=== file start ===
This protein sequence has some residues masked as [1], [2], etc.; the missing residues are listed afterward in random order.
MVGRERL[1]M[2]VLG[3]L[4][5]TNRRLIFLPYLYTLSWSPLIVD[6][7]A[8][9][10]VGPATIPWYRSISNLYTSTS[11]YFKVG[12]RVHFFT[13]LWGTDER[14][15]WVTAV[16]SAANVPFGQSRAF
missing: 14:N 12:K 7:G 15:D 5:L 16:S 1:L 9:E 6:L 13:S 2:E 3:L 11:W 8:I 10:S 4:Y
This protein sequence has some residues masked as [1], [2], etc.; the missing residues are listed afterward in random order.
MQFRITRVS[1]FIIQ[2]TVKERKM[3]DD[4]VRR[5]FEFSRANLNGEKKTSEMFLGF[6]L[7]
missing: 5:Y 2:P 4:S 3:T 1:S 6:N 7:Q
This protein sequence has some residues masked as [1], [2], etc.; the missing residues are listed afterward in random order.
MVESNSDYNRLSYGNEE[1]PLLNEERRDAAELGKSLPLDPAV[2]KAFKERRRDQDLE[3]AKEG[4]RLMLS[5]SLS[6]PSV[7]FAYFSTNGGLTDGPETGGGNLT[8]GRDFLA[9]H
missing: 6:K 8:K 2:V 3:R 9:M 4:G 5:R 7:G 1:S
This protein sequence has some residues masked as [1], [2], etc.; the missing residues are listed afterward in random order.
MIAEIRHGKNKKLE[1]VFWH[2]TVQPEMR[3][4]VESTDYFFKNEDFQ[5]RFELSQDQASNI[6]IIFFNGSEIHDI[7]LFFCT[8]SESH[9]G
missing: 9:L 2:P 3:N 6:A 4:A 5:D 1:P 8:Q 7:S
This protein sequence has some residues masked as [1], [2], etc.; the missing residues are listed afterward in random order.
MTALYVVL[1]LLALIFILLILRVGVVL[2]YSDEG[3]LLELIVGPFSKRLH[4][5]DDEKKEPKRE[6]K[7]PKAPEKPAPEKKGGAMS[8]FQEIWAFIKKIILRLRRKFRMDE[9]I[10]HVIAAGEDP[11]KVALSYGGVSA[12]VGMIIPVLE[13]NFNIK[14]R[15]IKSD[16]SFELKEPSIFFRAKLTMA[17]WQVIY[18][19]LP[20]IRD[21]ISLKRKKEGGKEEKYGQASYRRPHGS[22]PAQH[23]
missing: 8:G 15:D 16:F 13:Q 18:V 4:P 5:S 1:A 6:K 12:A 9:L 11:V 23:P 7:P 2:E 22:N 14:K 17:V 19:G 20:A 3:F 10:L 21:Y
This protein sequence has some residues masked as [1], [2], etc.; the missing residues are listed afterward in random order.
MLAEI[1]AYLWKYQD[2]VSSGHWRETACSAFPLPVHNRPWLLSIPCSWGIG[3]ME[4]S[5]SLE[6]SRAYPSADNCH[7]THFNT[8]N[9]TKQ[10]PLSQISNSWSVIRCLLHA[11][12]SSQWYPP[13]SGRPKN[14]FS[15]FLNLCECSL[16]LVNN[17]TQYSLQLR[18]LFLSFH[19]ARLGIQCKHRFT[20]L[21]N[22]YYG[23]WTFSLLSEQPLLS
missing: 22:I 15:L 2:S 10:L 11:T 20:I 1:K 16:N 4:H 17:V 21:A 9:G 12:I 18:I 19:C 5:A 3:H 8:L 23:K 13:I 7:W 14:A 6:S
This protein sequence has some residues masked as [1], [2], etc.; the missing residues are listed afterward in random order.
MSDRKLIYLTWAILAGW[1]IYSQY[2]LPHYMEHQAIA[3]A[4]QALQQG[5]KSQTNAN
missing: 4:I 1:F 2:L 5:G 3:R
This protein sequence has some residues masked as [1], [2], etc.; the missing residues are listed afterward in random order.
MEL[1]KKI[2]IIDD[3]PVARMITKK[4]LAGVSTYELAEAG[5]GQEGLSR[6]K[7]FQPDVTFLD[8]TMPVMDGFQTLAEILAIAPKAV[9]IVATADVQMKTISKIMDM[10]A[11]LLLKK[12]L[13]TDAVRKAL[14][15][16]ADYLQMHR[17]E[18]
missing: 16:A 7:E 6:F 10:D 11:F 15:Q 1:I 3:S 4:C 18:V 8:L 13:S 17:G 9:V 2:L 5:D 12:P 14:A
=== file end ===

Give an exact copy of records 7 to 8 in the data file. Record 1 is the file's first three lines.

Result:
This protein sequence has some residues masked as [1], [2], etc.; the missing residues are listed afterward in random order.
MSDRKLIYLTWAILAGW[1]IYSQY[2]LPHYMEHQAIA[3]A[4]QALQQG[5]KSQTNAN
missing: 4:I 1:F 2:L 5:G 3:R
This protein sequence has some residues masked as [1], [2], etc.; the missing residues are listed afterward in random order.
MEL[1]KKI[2]IIDD[3]PVARMITKK[4]LAGVSTYELAEAG[5]GQEGLSR[6]K[7]FQPDVTFLD[8]TMPVMDGFQTLAEILAIAPKAV[9]IVATADVQMKTISKIMDM[10]A[11]LLLKK[12]L[13]TDAVRKAL[14][15][16]ADYLQMHR[17]E[18]
missing: 16:A 7:E 6:F 10:D 11:F 15:Q 1:I 3:S 4:C 18:V 8:L 13:S 17:G 9:V 2:L 5:D 12:P 14:A